Henry Blodget, Wall Street's loudest cheerleader for Internet stocks, made it to the front page of the New York Times last week. And thereby hangs a tale about the media and the bubble.
The Merrill Lynch analyst rode a tidal wave of publicity as the Net stocks he was touting soared toward the stratosphere. Now that his top recommendations have plunged 79 percent -- including eToys and Pets.com, both of which have shut down -- the Times says Blodget and others like him go "a long way toward explaining why the market for technology stocks has since crashed."
Fair enough, but hardly the whole story. For it was the mainstream media -- which now take such delight in scolding those involved in the dot-com mania -- that helped push the idea that anyone could get rich by playing the market.
"The media invented Blodget," says Christopher Byron, a columnist for Bloomberg News and MSNBC. "In a bull market everyone loves to cheer, and Henry Blodget was everyone's first phone call. . . . Where were they when companies were trading for 150 times revenues? They were repeating the words of these guys. It's disgusting."
From the day he burst into the headlines in December 1998, Blodget has been mentioned 95 times in the Wall Street Journal, 66 times in the New York Times, 53 times in The Washington Post (which ran a 3,800-word profile of him last year) and 27 times in Business Week. Just since the beginning of last year, he has been mentioned (or interviewed) on television 816 times, a Nexis database search finds.
And it wasn't just "King Henry," as the Journal called him. The media, led by the likes of CNBC, also made stars of Prudential's Ralph Acampora, Goldman Sachs's Abby Joseph Cohen (declared a hot commodity by Vanity Fair) and Morgan Stanley Dean Witter's Mary Meeker, an Internet bull lionized by the New Yorker, who was paid $15 million in 1999. The big-name analysts got people to tune in, and many became celebrities in the financial world.
"I feel like I was screaming for 5 1/2 years that analysis as practiced on Wall Street is a complete sham, and no one listened," says David Faber, CNBC's stocks reporter. "Suddenly the Nasdaq is down from 5,000 to 2,000, and everyone jumps on it. You can't deny that the media giving all these people an outlet boosts their reputations and helps them to be perceived with some stature."
Fortune writer Joseph Nocera says such Web operations as Motley Fool, CBS MarketWatch.com and TheStreet.com "were fully invested in the idea that the Internet was the future and all us fuddy-duddies in the Old Media didn't get it. They were the early champions of Blodget, in turning him into a cult figure. The dead-tree media was much more cautious about this."
To be fair, some analysts, like Acampora and Cohen, were right for most of the bull market and don't position themselves as stock-pickers. And Blodget, 35, isn't the only analyst getting hammered by the press. The Journal last week whacked Meeker, who pushed six stocks (all of whose public offerings were underwritten by Morgan Stanley) that have fallen by 67 to 96 percent. "I had a bad year," she says.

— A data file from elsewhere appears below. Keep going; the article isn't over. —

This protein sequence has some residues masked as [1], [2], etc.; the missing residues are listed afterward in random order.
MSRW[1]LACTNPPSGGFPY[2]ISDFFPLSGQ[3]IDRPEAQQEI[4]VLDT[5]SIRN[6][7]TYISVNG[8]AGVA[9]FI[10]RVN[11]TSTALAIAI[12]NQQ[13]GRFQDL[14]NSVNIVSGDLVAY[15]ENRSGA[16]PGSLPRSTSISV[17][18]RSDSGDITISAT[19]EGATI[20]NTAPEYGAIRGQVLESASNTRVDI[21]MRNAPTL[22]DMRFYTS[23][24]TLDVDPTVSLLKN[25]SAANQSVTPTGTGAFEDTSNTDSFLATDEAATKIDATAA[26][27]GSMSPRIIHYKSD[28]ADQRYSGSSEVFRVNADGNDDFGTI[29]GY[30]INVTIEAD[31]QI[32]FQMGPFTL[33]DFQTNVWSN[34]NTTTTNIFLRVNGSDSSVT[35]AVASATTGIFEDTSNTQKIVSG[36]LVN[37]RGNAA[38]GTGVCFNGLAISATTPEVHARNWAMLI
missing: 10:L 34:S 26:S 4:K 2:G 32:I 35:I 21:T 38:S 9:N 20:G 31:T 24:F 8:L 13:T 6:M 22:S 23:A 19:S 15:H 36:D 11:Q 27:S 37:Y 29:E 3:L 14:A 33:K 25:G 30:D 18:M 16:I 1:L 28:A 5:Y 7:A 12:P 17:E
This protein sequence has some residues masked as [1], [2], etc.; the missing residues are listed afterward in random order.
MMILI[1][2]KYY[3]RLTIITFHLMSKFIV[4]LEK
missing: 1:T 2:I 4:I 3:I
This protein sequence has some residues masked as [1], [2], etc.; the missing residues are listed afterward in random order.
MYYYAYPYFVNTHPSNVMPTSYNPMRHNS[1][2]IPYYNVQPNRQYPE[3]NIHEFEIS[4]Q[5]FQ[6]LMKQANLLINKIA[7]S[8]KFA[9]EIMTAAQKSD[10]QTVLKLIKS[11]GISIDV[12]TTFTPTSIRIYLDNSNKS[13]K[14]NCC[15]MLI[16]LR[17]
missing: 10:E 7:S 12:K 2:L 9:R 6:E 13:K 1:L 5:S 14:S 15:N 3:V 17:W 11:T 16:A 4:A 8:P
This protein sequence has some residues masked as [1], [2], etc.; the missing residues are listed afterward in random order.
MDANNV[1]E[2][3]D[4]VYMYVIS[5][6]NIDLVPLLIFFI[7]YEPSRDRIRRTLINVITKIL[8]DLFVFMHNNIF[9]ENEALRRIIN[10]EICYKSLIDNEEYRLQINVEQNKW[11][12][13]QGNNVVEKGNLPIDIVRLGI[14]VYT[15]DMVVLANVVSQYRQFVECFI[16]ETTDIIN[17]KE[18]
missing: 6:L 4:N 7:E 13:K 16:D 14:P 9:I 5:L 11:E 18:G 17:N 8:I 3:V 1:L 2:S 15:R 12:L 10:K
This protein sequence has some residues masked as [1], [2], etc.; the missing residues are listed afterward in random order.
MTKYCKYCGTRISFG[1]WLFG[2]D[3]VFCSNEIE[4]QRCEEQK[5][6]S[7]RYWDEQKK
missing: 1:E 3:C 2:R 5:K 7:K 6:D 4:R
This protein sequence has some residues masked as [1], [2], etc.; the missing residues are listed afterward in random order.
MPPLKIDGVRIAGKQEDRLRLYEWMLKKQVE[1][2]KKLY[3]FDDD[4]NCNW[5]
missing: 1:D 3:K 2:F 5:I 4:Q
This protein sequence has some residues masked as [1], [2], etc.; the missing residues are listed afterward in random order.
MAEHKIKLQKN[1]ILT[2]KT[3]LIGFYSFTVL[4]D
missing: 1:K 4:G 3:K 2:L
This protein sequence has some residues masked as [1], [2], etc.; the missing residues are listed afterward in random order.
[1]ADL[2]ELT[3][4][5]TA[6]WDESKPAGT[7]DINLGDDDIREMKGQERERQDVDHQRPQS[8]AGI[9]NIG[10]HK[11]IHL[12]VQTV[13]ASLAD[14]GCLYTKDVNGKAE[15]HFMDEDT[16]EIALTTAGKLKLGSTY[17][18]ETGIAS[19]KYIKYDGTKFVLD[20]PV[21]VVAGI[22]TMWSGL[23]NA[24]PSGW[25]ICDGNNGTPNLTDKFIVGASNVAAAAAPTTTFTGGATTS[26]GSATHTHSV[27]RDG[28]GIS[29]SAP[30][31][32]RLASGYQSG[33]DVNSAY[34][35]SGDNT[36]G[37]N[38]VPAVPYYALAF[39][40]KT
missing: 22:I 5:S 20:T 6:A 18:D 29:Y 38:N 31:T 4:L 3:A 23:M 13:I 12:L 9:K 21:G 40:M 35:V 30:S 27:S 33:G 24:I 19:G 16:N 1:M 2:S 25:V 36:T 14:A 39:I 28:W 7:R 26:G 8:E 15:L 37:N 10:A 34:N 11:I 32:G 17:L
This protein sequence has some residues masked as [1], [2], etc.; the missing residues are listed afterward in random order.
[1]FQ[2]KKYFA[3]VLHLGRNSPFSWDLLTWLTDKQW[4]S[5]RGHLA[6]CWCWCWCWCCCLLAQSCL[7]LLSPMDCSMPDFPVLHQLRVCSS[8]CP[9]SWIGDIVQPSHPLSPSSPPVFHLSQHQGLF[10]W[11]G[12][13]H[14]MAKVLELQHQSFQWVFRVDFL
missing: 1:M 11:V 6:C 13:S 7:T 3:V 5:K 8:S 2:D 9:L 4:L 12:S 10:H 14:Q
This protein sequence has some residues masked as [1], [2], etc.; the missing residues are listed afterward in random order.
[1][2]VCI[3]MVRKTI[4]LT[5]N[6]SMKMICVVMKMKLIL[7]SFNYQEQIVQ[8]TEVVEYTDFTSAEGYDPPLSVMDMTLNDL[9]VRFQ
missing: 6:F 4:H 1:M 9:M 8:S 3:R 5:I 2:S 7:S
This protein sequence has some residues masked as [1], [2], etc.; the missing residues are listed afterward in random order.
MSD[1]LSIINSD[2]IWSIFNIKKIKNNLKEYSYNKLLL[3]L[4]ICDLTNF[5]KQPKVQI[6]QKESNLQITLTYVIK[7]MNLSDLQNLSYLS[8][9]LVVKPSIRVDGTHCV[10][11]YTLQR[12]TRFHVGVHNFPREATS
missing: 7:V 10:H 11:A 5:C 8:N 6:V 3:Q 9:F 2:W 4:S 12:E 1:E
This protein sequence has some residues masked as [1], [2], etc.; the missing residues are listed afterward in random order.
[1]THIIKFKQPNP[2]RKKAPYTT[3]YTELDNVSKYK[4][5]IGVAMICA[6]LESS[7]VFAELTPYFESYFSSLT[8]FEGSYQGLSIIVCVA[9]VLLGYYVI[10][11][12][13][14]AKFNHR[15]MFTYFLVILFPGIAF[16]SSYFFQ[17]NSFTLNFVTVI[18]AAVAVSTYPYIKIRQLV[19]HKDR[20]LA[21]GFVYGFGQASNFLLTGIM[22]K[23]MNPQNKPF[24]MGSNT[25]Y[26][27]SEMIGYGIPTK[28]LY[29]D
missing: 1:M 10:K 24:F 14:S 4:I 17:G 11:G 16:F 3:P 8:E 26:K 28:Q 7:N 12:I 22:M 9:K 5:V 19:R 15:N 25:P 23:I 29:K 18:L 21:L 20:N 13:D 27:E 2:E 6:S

But what about the press? It's not just publications like Fortune, Money and SmartMoney that are always trumpeting the "10 Hottest Stocks for the New Millennium." Newsweek ran a 1999 cover story on the market titled "Everyone's Getting Rich but Me." Time bestowed man-of-the-year honors on Amazon's Jeff Bezos. Critics and naysayers had their say, but the overall message was clear: This rocket was leaving the platform.
The Blodget legend, as market mavens know, began in 1998 when the obscure analyst predicted that Amazon stock, then selling at $243, would hit $400 within a year. Blodget's call got so much media attention that the online bookseller shot past the $400 mark in less than three weeks, and Blodget landed at Merrill Lynch. Amazon, now selling for $12.25 (even adjusted for splits, it's $73), has sunk well below the level of his projection.
Not everyone joined the Blodget cult. "I wrote a story at the time that said he's out of his mind," Byron says. "I looked like the village crank."
In a 1999 Money article, Nocera questioned the depth of Blodget's research on Net stocks, saying that "his analysis is itself part of the bubble." But the media were in irrational exuberance mode.
Even Nocera eventually "capitulated" to the idea of the dot-com boom, he says. "People who tried to be cautious, they were made to look a little silly."
What many journalists failed to note is that Merrill Lynch was often doing financial underwriting for the companies its star was promoting, including, according to the Times, Internet Capital Group, Pets.com and Buy.com. Business journalists often gloss over such financial ties.
Blodget is unapologetic about having pushed Net stocks so aggressively before finally downgrading some of them after the market tanked. "From 1995 to 2000, the real risk was missing the rise," he told the Times.
But news organizations are finding it easier to point fingers than examine their own role in the late '90s market madness.
"The mainstream media never really paid attention until the big story became the fall of the market and the game became looking for demons," Faber says. "The media, of course, would never blame themselves."
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